- Bipolar disorder is characterised by manic and depressive episodes.
- It shouldn’t be romanticised, said Katherine Ponte, who has lived with bipolar 1 for 15 years.
- People tend to be in the depressive episodes longer than the manic ones.
- But it’s the manic episodes that “get you in trouble.”
Mental health disorders can be wrongly portrayed in film and television, often being shown as more romantic, dramatic, or dangerous than they really are. So people can often end up with ideas about them that aren’t accurate.
Bipolar disorder is no different.
Katherine Ponte, founder of ForLikeMinds, spoke to INSIDER about what it’s been like to live with bipolar 1 disorder for the past 15 years – and the most common misconceptions that exist around bipoar.
Bipolar 1 is characterised by manic episodes, depressive episodes, and potentially some psychosis. Bipolar 2 is a different disorder where the episodes of mania are less severe, often called hypomania.
Ponte said people don’t realise the intensity of the manic and depressive episodes.
“When you’re manic, you don’t think you’re gonna die, you think you’re on top of the world, you can do anything,” she said. “When you have major depression, that can kill you.”
She also said people with bipolar 1 don’t spend as much time in manic episodes as you might think.
For Ponte, it was the depression that mostly took over her life – it was just that the manic episodes were the times she ended up in hospital because she was behaving strangely.
“The images we see of bipolar is an incomplete representation,” she said. “People think ‘oh my gosh, that looks so cool,’ … I would assure people that it’s not.”
Ponte has had five manic episodes over the years, and been hosipitalised as a result. She said they shouldn’t be romanticised in any way. In reality, she thought the world was coming to an end, destroyed her apartment, and took a hammer to her TV.
This isn’t just difficult for her, but for her family, too. It was particularly traumatising for her husband.
“I was watching CNN and I thought it was a medium of misinformation to people that contributed to war,” Ponte said.
“I took a hammer on the TV, and my husband came home and saw everything trashed. I had barricaded the door, he had to take off the back door to get in, and he saw the apartment was a complete total mess and he was just freaking out, like, ‘My God, what is happening, what is happening to you?'”
Having a career with bipolar disorder
Another misconception is that people with bipolar can’t be good employees. Ponte has been stable on her medications and hasn’t had an episode since 2014.
“I have the qualifications you need, but yes, I have a mental illness,” she said. “A lot needs to be done in workplace mental health so it can become a more accepting environment. Something I’ve seen is that any accommodations that are made for people with mental illnesses, to reduce stress, help the entire workforce and help all employees, not just those with mental illness.”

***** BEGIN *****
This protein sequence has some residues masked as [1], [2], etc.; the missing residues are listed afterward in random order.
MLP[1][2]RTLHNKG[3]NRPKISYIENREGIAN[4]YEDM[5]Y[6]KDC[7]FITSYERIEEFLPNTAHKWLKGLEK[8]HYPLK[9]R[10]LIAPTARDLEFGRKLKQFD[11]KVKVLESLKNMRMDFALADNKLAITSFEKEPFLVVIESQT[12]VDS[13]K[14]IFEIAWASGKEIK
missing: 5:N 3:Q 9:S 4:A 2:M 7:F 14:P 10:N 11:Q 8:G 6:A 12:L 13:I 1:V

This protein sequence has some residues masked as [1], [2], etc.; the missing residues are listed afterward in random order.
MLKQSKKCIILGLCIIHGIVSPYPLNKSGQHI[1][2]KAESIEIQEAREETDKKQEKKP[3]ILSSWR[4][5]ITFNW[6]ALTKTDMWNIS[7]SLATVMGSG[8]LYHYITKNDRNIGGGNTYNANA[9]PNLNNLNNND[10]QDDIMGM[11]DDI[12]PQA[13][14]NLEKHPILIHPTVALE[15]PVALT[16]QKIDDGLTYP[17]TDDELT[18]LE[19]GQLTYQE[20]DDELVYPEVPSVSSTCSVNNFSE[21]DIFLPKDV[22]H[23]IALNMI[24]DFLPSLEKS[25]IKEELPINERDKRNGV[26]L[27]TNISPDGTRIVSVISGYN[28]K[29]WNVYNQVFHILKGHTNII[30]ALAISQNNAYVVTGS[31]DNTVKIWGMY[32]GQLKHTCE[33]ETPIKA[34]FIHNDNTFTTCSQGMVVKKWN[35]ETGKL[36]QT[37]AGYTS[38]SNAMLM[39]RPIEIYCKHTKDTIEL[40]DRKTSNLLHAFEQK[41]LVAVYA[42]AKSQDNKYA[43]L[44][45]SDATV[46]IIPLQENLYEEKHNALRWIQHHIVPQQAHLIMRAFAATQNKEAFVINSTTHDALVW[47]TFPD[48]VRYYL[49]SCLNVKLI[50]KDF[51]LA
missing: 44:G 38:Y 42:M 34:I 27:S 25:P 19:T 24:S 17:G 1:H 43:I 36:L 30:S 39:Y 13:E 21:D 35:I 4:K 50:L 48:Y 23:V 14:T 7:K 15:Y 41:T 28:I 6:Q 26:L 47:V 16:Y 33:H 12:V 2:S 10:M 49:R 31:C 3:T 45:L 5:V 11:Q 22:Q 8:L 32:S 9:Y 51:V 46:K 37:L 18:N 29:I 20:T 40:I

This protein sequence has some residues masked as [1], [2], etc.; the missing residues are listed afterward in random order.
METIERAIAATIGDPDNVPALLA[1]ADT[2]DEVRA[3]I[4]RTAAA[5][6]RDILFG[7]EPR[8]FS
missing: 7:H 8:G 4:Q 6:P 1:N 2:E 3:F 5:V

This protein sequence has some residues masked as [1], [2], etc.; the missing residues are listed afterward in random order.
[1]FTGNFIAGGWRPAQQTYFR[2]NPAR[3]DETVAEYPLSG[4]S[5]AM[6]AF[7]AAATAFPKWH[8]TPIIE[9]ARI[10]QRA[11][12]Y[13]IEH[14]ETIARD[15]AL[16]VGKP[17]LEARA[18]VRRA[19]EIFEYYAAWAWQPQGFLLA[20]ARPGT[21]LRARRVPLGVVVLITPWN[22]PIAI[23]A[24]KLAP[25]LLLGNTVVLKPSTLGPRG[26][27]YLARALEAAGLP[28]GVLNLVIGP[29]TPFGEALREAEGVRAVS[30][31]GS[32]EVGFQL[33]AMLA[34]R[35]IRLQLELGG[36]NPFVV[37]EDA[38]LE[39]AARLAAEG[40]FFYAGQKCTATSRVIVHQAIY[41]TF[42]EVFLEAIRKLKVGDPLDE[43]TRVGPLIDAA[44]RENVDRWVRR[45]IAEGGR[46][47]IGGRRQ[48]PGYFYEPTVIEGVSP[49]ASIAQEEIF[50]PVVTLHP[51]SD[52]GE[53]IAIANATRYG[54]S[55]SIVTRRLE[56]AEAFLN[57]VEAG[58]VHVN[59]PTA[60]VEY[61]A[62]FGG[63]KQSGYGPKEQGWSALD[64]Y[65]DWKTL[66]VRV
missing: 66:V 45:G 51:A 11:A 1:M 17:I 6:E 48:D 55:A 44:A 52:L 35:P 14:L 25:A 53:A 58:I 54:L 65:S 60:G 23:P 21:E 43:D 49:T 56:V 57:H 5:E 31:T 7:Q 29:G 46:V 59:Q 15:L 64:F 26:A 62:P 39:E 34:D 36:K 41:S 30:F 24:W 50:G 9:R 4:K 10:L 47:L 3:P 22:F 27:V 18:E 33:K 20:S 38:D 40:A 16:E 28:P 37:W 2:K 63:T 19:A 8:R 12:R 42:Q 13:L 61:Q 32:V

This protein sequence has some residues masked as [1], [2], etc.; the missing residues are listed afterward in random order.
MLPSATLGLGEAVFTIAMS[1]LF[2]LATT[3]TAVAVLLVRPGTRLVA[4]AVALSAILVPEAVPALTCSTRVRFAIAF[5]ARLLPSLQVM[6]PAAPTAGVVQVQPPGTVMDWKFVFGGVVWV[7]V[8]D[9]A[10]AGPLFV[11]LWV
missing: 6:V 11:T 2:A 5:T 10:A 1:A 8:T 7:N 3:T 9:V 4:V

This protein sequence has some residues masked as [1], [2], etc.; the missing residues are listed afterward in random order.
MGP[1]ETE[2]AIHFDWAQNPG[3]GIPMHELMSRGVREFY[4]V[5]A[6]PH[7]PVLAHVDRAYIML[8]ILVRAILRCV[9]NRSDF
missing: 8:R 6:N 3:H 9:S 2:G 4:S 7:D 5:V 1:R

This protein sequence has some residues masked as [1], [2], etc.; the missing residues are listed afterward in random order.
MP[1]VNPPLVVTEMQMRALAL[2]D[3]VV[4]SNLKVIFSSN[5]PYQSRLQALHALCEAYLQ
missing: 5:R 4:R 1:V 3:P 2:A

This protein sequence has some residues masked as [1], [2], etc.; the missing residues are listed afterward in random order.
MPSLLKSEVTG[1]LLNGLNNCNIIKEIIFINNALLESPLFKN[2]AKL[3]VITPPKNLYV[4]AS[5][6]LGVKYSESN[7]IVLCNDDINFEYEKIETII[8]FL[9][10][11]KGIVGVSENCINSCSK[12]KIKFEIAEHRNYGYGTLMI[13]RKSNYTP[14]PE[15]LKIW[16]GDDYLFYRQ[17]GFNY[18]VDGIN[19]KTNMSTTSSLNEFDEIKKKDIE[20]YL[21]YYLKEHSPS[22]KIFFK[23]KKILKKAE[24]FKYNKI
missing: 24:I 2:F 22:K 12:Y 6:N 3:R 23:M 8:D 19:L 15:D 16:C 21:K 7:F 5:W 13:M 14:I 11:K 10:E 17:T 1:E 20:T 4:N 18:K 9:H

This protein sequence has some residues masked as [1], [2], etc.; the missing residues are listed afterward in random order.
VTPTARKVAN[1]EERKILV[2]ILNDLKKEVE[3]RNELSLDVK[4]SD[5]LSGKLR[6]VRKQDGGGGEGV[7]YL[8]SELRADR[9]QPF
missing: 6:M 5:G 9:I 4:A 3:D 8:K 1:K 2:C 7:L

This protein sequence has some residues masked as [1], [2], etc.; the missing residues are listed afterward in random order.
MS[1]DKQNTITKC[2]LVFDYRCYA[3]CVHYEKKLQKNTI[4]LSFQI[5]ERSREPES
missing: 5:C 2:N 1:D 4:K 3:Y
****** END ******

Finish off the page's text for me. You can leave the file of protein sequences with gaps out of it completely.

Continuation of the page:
Clinical Professor of Psychiatry at the Icahn School of Medicine at Mount Sinai, Joseph Goldberg, said there is another common misconception that people with bipolar are shifting from manic to depressed all the time.
“To that end people also sometimes wrongly think that moment-to-moment mood ‘swings’ in response to normal life stresses are indicative of bipolar disorder,” he told INSIDER. “The ‘mood’ component is just one of many other features (such as decreased need for sleep and excessive energy) and an episode is defined by a constellation of symptoms that last for at least several days.”
Bipolar doesn’t mean rage
Also, people with bipolar are not more prone to bouts of rage, though this perception may be another reason workplaces are wary of hiring people with the disorder.
“Anger outbursts alone can be due to many things other than bipolar disorder,” Goldberg said. “In general [they] are a less common phenomenon in bipolar disorder than other conditions such as borderline personality disorder, substance abuse disorders, or developmental disorders.”
It may take a while yet for bipolar disorder to be well understood by people with no experience of it. But as Ponte said, she can’t wait around for people to be ok with it. It’s her mental illness, and she’s learned how to handle it.
“People with mental illness, they can’t just wait around for a stigma to go away for them to start taking more control of their life and believing they have that possibility,” she said. “Recovery gives people hope, and I want through my work, using my example, to give that hope.”
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